Counselling services are to be made available to young people in Argyll and Bute, as part of the Scottish Government’s 10 year Mental Health Strategy.
At a meeting of Argyll and Bute Council’s Community Services Committee this week, members agreed to support the initiative, which will see children as young as 10 having access to a trained counsellor.
Discussions are currently ongoing between the Council and the Health and Social Care Partnership (HSCP) to develop a model of counselling for schools that will complement existing services, build capacity to meet identified needs, enhance approaches to early intervention and improve outcomes for children and young people.
The Council’s Policy Lead for Education, Councillor Yvonne McNeilly, said: “The positive mental health and emotional wellbeing of our children and young people is a priority.
“By providing support at an early stage, it can have a significant impact on preventing problems from arising in the future. It can also lead to improvements in attainment, attendance and behaviour, as well as happier, more confident pupils. I wholeheartedly support this initiative and look forward to seeing the benefits it has on our young people.”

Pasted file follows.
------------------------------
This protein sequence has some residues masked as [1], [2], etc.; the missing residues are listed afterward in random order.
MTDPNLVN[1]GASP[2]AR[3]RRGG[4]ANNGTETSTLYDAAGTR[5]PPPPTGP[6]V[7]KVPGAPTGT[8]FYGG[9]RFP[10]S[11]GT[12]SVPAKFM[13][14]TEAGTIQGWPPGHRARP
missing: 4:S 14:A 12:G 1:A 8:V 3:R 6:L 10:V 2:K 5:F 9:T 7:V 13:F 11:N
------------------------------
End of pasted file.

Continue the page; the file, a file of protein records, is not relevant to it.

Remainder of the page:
Councillor Kieron Green, Policy Lead for Health and Social Care agreed: “This strategy recognises the need for targeted and specialist Child and Adolescent Mental Health Services (CAMHS). It also promotes effective prevention and early intervention through support services at a local level, delivered as close to the young people as possible.
“Young people can struggle for many reasons and not everyone has someone they can confide in. This counselling will give them the opportunity to talk about how they feel without the fear of judgement.”
The Scottish Government has allocated Argyll and Bute £286,000 for this financial year and £377,000 for each of the following three years: 2020/21, 2021/22 and 2022/23.